Suggesting a fireside reading of Bukowski in December may seem antithetical to many people's idea of embracing 'The Christmas Spirit,' but I encourage you to temporarily withhold your dismay and indulge your inner Scrooge.
Bukowski is probably most well known for his musings about the underbelly of America, failed relationships, and his own drug and alcohol abuse. Those who have read his extensive volumes of poetry may have also picked up on his antipathy for holidays. Titles like happy new year, Christ in his manger, and winter seem like innocent enough titles, but it only takes browsing the first few lines before the content derails. Take, for example, the beginning of his poem, merry christmas:
There I am
hungover, I've just made it in
and sit next to the mother of my child;
she sits there old and grey,
I sit there old and greying...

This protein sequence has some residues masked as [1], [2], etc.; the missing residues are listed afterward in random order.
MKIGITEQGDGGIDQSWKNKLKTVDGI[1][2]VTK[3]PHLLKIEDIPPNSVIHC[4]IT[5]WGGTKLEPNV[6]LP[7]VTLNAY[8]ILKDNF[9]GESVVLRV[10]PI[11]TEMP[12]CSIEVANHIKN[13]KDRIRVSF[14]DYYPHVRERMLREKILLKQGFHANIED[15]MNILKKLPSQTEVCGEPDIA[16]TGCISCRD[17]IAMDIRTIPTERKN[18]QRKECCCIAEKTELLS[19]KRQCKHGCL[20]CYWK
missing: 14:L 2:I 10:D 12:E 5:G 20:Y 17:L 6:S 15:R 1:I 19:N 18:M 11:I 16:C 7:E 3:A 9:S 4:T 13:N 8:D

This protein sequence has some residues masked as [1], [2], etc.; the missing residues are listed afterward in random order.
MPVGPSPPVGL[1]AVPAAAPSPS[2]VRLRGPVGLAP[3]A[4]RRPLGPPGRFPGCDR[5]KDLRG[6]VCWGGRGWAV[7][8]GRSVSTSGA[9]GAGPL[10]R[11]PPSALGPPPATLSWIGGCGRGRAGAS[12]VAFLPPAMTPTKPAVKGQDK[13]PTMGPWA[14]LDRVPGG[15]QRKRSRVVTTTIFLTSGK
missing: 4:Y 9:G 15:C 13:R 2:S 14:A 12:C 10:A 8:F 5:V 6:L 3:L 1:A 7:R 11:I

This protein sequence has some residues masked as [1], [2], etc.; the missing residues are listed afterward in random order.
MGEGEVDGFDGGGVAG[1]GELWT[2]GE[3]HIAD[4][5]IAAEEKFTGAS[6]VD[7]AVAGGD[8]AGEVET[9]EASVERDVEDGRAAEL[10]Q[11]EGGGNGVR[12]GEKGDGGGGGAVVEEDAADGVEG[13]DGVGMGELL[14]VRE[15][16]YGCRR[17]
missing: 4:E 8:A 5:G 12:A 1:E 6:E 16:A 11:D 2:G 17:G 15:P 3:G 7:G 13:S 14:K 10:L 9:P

And merry, merry:
now let's see
who's on my Christmas list:
there are three angry ladies
who've told me never
to call them again
and there's the guy down at
Jiffy-Lube who said he didn't have
time to give me an oil change
Or there's winter: 44th year:
I am sad
One of his more humorous ruminations on the Christmas Season comes from his book Factotum:
Then came the Christmas party. That was December 24th. There were to be drinks, food, music, dancing. I didn't like parties. I didn't know how to dance and people frightened me, especially people at parties. They attempted to be sexy and gay and witty and although they hoped they were good at it, they weren't. They were bad at it. Their trying so hard only made it worse.
If you'd like to celebrate the holidays Bukowski-style, here is a book list of a few titles that include some of his most-loved (and loathed) holiday prose like Christmas poem to a man in jail, smiling, shining, singing, the snow of Italy, the last winter, the death of the snowman, and many more.